Panasonic Viera TX-P42S10 42in Plasma TV - Panasonic Viera TX-P42S10

John Archer

By John Archer



Our Score:


Settling down to watch the P42S10, I have to say that my first feeling was one of gentle disappointment. For even in a fairly low-lit environment the image's lack of brightness versus Panasonic's own P46G10 - and any number of LCD TVs, of course - is instantly obvious, denying the picture immediate eye-catching impact.

Aficionados will be thinking here, that a TV picture doesn't have to deliver immediate impact to actually be very good. In fact, too much brightness and colour aggression can damage picture performance in the long run. But I couldn't help but feel that on the P42S10, the image's muted nature ultimately just feels a touch flat if you've got any sort of ambient light to contend with.

Or at least, this is the case if you use the TV's Normal or, especially, its Cinema picture presets. Things perk up if you choose the Dynamic preset - but only at the expense of hugely increased picture noise and some overblown colours. Scary.

Calibrating the image yourself can yield the best results, but with the image set to deliver the best blacks and lowest noise levels, I still felt it was a bit less bright than I would have liked.

This isn't the only cause of disappointment, either, as standard definition pictures also look rather soft. Perhaps as a result of this, standard definition pictures don't look as noisy as they do on some rival - especially LCD - Full HD TVs. But for me the softness goes a touch too far for comfort.

Another issue is that I didn't feel completely convinced by the TV's standard definition colour palette. Skin tones tend to look a bit orange or pink, and greens sometimes look just a bit weird, for want of a better description. And overall there just isn't that extra level of vibrancy we see from the best TVs.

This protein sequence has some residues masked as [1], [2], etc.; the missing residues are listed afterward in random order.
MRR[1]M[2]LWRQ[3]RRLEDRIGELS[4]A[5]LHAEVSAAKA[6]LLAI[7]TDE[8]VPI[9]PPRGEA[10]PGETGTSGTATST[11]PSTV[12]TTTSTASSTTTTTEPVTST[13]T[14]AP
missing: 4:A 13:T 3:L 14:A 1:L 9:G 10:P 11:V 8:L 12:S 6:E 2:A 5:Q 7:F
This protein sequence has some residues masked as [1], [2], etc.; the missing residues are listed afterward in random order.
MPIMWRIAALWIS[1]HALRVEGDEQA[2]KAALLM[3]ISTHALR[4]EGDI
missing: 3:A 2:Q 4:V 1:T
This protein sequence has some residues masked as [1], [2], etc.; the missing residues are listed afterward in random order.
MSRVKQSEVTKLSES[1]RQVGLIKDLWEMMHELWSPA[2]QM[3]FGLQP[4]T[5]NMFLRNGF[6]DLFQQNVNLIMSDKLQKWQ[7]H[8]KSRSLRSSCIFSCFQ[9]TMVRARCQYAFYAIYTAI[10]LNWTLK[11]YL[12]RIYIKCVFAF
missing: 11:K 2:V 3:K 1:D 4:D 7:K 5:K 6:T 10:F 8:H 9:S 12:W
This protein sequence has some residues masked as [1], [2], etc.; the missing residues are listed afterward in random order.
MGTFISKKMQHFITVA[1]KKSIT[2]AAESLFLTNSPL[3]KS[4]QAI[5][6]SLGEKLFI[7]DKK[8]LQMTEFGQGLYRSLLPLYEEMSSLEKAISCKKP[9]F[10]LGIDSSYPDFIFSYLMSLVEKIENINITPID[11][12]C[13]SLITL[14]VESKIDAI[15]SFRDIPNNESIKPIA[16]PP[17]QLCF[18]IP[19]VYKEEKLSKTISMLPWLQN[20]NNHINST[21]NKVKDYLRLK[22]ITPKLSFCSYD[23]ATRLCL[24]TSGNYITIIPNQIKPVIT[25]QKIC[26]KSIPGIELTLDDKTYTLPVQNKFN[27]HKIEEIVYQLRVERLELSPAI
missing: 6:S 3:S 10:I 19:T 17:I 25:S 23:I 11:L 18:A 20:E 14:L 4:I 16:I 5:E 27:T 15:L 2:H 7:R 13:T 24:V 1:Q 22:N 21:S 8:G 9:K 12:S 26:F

The main upside with standard definition sources is a familiar one for Panasonic: excellent black level response. Dark scenes in any drama you care to watch enjoy blacks so deep - and consistent across the whole screen - that they could make any normal LCD TV weep. This inevitably helps dark scenes achieve a terrific sense of naturalism and scale.

Regular readers will know that I consider getting a credible black level response to be the fundamental starting point in building a good TV picture, and Panasonic still takes some beating on this key picture quality battleground.

The P42S10's 400Hz system also helps standard definition pictures look reasonably crisp and smooth when things get moving, and while colours might not be particularly vibrant, they are, at least, largely free of the striping issue that traditionally troubles plasma technology.

Juan Miguel

May 11, 2009, 1:16 pm

Panasonic includes THX certification in the United States for this model and the whole series (P42G10; P46G10; P50G10 and future P54G10),an absolutely necessary feature if you want a professional calibration. The price there is slightly cheaper but including not only THX calibration but Viera Cast for the Internet. Panasonic policy in Europe is discriminatory and charges Europeans more money offering less indispensable features.

Juan Miguel

May 11, 2009, 2:53 pm

My comment (Juan Miguel said on 11th May 2009)is for the Panasonic Viera TX-P46G10 46in Plasma TV Review.


May 13, 2009, 12:13 am

I have to say that sometimes you can get lost in the techo you guys speak. I preordered the TX42PG10 in december, it arrived in April and Ive got to say the quality of the set is stunning both picture and asthetics. If you are pondering over this it will not disapoint you, the only thing I dont know how to work yet and if anyone can help please do, it is the Ethernet port, I have it on my home network ok up to IP, But thats it, there is no browser so I dont know what it is for. The Freesat and DVB tuners are incredible quality too, programme content on Fsat is not brilliant but the HD Broadcasts are superb, if your thinking about it my advice is, Get it now !!

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